Yes, there was no scene comparable to the positioning of CIA Director George Tenet behind Secretary of State Colin Powell as he delivered his deceptive Iraq War speech to the UN Security Council on Feb. 5, 2003. Both Clapper and Brennan were absent from the administration’s testimony to Congress, leaving Secretary Kerry to do most of the talking with Defense Secretary Chuck Hagel and Joint Chiefs of Staff Chairman Martin Dempsey bracketing Kerry as mostly silent wing men.

And, yes, one could argue that the Obama administration’s hyping of its case against the Assad regime had a happy ending, the Syrian government’s agreement to eliminate its entire CW arsenal. Indeed, most of the grousing about the Syrian outcome has come from neocons who wanted to ride the rush to judgment all the way to another regime-changing war.

Dogs Not Barking

But Americans should be alarmed that a decade after they were deceived into a disastrous war in Iraq based on bogus intelligence — and the complete breakdown of Official Washington’s checks and balances — a very similar process could unfold that brought the country to the brink of another war.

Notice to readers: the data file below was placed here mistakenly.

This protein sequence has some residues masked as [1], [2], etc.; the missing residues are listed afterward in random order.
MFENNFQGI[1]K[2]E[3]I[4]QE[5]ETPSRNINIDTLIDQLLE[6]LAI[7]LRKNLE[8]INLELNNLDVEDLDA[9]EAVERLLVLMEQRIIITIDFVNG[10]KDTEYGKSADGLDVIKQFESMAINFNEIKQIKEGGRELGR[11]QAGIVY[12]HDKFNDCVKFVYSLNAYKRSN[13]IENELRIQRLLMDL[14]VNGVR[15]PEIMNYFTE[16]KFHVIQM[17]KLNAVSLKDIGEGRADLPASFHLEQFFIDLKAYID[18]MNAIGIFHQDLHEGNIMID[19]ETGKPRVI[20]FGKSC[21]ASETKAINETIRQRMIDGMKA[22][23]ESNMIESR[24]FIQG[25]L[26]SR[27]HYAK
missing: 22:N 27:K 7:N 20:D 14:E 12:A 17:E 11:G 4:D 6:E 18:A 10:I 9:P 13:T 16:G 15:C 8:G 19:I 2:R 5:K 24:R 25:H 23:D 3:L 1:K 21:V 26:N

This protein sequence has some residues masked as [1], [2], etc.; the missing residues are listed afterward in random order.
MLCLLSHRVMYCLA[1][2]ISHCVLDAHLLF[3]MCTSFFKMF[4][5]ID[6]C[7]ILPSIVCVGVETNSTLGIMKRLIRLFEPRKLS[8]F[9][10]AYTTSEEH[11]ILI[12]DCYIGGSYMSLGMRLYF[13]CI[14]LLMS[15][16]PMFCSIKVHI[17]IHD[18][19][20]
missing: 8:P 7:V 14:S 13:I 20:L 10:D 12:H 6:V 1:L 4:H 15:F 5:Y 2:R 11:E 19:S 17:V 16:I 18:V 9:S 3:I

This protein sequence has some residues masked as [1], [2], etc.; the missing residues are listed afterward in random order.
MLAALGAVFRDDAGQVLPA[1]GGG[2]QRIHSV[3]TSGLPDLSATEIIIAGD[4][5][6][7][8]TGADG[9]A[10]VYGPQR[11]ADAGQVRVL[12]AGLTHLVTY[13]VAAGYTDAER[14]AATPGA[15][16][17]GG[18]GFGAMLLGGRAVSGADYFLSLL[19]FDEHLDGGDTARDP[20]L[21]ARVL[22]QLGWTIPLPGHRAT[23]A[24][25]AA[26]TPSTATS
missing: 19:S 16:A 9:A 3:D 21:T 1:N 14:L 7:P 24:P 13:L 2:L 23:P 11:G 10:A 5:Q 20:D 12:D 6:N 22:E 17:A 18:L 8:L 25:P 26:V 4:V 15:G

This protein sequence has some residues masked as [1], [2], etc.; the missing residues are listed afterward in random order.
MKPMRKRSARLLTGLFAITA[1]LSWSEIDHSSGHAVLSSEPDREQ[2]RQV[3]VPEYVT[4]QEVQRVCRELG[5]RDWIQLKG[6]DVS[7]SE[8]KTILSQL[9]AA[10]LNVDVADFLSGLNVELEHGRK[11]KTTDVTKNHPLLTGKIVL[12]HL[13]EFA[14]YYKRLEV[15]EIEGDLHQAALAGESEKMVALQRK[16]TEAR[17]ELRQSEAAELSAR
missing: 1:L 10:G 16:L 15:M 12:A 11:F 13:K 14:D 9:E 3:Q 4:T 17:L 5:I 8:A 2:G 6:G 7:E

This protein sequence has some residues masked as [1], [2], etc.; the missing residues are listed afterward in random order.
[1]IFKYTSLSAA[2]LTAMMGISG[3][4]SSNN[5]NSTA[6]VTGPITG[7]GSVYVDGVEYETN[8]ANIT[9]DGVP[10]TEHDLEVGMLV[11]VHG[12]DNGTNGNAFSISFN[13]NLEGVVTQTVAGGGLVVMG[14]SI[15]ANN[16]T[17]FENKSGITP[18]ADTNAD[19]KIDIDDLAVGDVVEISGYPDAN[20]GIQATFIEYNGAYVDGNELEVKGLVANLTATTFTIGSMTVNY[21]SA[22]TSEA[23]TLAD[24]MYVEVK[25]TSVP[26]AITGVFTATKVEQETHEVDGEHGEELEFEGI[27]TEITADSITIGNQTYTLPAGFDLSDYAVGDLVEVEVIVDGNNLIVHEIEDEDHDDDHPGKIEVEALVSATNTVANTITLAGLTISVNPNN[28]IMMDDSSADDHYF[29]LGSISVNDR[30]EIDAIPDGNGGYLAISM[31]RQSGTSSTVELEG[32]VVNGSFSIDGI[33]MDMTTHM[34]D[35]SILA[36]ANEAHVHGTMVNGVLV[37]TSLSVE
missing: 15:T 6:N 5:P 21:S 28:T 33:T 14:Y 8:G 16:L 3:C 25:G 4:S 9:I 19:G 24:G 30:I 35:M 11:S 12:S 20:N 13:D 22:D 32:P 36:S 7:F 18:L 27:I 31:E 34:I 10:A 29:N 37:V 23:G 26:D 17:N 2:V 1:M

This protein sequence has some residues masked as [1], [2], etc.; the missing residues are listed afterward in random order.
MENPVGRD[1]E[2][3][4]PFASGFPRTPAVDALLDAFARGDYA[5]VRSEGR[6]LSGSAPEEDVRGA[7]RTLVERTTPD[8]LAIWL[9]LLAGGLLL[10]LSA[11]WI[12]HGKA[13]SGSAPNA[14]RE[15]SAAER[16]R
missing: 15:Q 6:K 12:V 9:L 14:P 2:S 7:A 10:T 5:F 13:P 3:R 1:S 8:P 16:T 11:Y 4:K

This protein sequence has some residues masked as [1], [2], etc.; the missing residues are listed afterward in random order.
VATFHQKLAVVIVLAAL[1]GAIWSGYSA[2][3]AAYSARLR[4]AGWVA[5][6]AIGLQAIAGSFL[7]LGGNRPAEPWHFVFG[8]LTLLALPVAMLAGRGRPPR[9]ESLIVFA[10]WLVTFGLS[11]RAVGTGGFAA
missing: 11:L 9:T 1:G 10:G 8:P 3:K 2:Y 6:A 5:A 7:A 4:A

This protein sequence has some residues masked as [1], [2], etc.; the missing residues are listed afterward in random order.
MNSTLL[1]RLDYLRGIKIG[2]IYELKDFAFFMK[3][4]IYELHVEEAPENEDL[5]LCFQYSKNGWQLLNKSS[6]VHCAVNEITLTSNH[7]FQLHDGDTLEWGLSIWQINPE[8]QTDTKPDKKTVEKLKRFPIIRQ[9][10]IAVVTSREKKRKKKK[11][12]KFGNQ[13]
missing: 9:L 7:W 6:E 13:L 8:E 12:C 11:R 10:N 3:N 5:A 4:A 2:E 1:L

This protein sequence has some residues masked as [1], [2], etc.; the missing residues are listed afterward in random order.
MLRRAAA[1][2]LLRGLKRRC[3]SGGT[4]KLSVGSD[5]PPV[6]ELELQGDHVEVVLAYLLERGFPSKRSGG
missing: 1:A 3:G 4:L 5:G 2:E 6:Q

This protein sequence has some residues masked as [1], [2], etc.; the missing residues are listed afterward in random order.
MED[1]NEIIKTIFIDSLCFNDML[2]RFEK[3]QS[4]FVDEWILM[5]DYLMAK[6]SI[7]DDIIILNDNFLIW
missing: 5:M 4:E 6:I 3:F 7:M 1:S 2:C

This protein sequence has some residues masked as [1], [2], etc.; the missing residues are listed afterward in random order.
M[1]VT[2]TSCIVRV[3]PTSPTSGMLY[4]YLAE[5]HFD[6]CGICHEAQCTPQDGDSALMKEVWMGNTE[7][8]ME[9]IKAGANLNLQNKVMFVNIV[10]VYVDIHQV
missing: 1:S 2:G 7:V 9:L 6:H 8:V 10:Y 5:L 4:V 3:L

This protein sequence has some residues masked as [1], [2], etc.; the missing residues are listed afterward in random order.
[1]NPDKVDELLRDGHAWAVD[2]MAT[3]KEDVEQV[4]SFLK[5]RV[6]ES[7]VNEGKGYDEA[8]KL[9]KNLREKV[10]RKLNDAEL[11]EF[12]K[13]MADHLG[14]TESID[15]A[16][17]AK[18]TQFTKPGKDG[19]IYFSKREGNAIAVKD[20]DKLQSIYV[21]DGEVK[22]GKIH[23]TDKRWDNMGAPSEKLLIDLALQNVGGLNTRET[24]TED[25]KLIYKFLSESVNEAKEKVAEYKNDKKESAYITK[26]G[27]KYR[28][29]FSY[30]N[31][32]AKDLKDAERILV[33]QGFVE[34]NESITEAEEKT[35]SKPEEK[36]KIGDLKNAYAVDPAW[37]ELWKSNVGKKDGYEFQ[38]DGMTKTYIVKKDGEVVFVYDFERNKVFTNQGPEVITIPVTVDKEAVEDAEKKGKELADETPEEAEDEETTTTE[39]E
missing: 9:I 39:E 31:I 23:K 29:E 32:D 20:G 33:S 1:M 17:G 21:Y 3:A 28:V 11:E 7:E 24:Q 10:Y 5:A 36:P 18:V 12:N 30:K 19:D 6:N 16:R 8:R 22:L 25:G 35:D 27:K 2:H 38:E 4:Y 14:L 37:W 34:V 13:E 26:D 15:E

Besides the disturbing fact that the Obama administration refused to release any actual evidence to support its case for war, there was the gullibility (or complicity) of leading news outlets in failing to show even a modicum of skepticism.

The New York Times and other major news organizations failed to note the dogs not barking. Why, for instance, was there no NIE? Why were the U.S. government’s top intelligence officials absent from public presentations of what amounted to an intelligence issue? It shouldn’t have required a Sherlock Holmes to sniff out the silenced intelligence analysts.